This week's review of ad fraud and quality in the digital advertising space.
1. OTT/CTV budgets are the latest target for ad fraudsters
"Ad fraud is the mouse that has worked its way into your home and feeds on your budget," reads a MediaPost op-ed. "Every so often it finds something new to feast on and right now it’s particularly enjoying OTT budgets, where many insertions are unprotected."
2. New apps, tech advances threaten consumer privacy
"A little-known start-up helps law enforcement match photos of unknown people to their online images — and 'might lead to a dystopian future of something,'" wrote the New York Times in a piece examining the potential privacy ramifications of a new app.
3. In the UK, consumers' digital time surpassed traditional in 2019
"Last year, for the first time, UK adults spent more time with digital media than with traditional media," reported eMarketer. "We estimate UK adults spent a daily average of 5 hours, 16 minutes (5:16) with digital media last year [which] represents 52.2% of media consumption," wrote eMarketer.
4. Programmatic mobile video to generate $25 billion in 2020
Per eMarketer, "...mobile video ads sold programmatically generated $19.93 billion in revenues in 2019 in the US and will generate $24.87 billion in 2020." The article added: "Mobile programmatic video ads represented 87.1% of total mobile video ad spending in 2019."
5. How Google Chrome's 'cookie-killer' move can affect marketers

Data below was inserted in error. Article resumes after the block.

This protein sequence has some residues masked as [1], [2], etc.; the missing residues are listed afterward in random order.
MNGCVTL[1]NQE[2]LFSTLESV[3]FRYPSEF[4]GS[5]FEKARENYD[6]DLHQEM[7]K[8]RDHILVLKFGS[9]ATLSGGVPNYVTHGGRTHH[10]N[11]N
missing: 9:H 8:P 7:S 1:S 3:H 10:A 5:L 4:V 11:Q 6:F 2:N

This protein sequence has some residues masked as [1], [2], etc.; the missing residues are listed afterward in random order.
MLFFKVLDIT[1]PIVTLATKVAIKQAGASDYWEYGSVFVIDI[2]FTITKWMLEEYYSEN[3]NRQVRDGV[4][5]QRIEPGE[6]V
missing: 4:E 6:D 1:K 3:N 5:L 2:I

"Ad buyers aren’t thrilled about Google Chrome’s decision tophase out third-party cookies," wrote AdExchanger in a piece examining four ways the move could affect marketers. Building a first-party data strategy and rethinking targeting and optimization are among the things agencies have top of mind, per AdExchanger.
Disclaimer: The content of this blog reflects Pixalate’s opinions with respect to the factors that Pixalate believes can be useful to the digital media industry. Any proprietary data shared is grounded in Pixalate’s proprietary technology and analytics, which Pixalate is continuously evaluating and updating. Any references to outside sources should not be construed as endorsements. Pixalate’s opinions are just that - opinion, not facts or guarantees.
Per the MRC,
“'Fraud' is not intended to represent fraud as defined in various laws, statutes and ordinances or as conventionally used in U.S. Court or other
legal proceedings, but rather a custom definition strictly for advertising measurement purposes. Also per the MRC,
“‘Invalid Traffic’ is defined generally as traffic
that does not meet certain ad serving quality or completeness criteria, or otherwise does not represent legitimate ad traffic that should be included in measurement counts.
Among the reasons why ad traffic may be deemed invalid is it is a result of non-human traffic (spiders, bots, etc.), or activity designed to produce fraudulent traffic.”